Editor’s note: I’m tickled as all-git-out to have my friend and fellow bird nerd David Gray write a guest post on snowy owls, featuring all his own photography. David is an adventurer, journalist, and Fellow with the Royal Canadian Geographical Society. After 30+ years as a CBC radio host and travelling correspondent, he’s now starting up a podcast about whatever he finds interesting. You can follow him on Twitter or Instagram @Graydio1.
…like most owls, don’t want to be found. Let’s start with that.
Driving east of Calgary on a frigid morning into the frozen expanse of the Alberta prairies, it would be hard to imagine a more quixotic pursuit. I’m looking for an all white bird in an all white landscape the size of the lunar mare. The occasional pump jack breaks the horizontal line, marked only by grid roads bisecting the TransCanada like ironed lines on a linen table cloth. For even the most optimistic bird spotter, the odds are against you.
Visitors from the north
On the plus side, you know they’re out there. Every winter snowy owls drift south from the arctic in search of food. In irruption years (probably tied to lemming cycles in the north) a surplus of Snowy Owls make their ghostly journey as far south as the US border, crossing into the New England states in the east, Colorado, Idaho and Washington in the west.
In extreme years, snowy owls have even been spotted as far south as Texas and Florida. This year birders have spotted snowys all across the maritimes, in Ontario and Quebec (where it’s the provincial bird), and all across the southern prairies and B.C. Instagram is alight with snowy owl images. But I haven’t seen one. At least, not yet.
It’s not for lack of trying.
Each winter for the last several years I’ve gone searching, and I’ve been blanked. The trick is to convince an unsuspecting friend or family member it’s fun to head out toward the Alberta badlands in -25C degree weather, or cruise south on icy secondary roads past CFB Suffield to the welcoming micro-breweries of Medicine Hat.
On the plus side it’s a chance to have long conversations or warble car karaoke as you look for a lump in a field or shape on a post, hoping your passenger hasn’t grown bored of staring out the window or worse, been lulled to sleep by the monotony of the view. At the end of the day you’re usually left with an empty gas tank and a bellyful of highway diner indigestion… but no owls.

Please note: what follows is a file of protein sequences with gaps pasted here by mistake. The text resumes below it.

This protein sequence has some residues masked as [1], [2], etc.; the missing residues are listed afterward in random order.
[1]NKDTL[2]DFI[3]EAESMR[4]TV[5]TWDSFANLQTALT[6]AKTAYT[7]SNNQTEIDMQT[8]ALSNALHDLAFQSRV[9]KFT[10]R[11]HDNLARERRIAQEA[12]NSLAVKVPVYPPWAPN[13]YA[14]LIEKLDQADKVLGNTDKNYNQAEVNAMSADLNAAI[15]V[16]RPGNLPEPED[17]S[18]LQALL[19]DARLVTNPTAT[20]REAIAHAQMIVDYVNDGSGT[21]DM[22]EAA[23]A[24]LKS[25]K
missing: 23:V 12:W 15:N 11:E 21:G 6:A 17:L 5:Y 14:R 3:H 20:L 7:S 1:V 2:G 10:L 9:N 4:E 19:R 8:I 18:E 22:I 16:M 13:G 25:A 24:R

But not this time.
This time, I’m operating on actionable intelligence. A birder friend has sent me a note tipping me off to a particular grid pattern he swears is rich in owls. Just the day before, he’d spotted twenty different snowy owls in one particular area. He shares his map, and once again I’m sold.
I convince my 24 year old daughter it would be a great way to spend time together. She’s dubious but I work on her longtime love of Hedwig from Harry Potter. She humours her father, packs a good book and, just in case, some newly obtained binoculars. We’re on our way.
An hour or so later we arrive at the designated coordinates, and for whatever mystical reason, it’s suddenly owl-palooza. We spot our first, predictably, on a power line. I almost can’t believe it’s there, a female, her haughty yellow gaze staring down as we creep closer.
I open the sunroof and pop out like a periscope as my daughter drives, snapping pictures from a respectful distance with a 600mm lens. I am, admittedly, a little giddy. The owl, of course, doesn’t seem to care. In the car, we’ve caught owl fever. They are unbelievably beautiful.
Snowy owls: arctic specialists
Snowy owls have rings of feathers around their eyes that deflect sound to their ears. Their cere (the fleshy area above the beak where a birds nostrils, or nares are located) is also surrounded by feathers, and so are the feet—perfect for arctic conditions.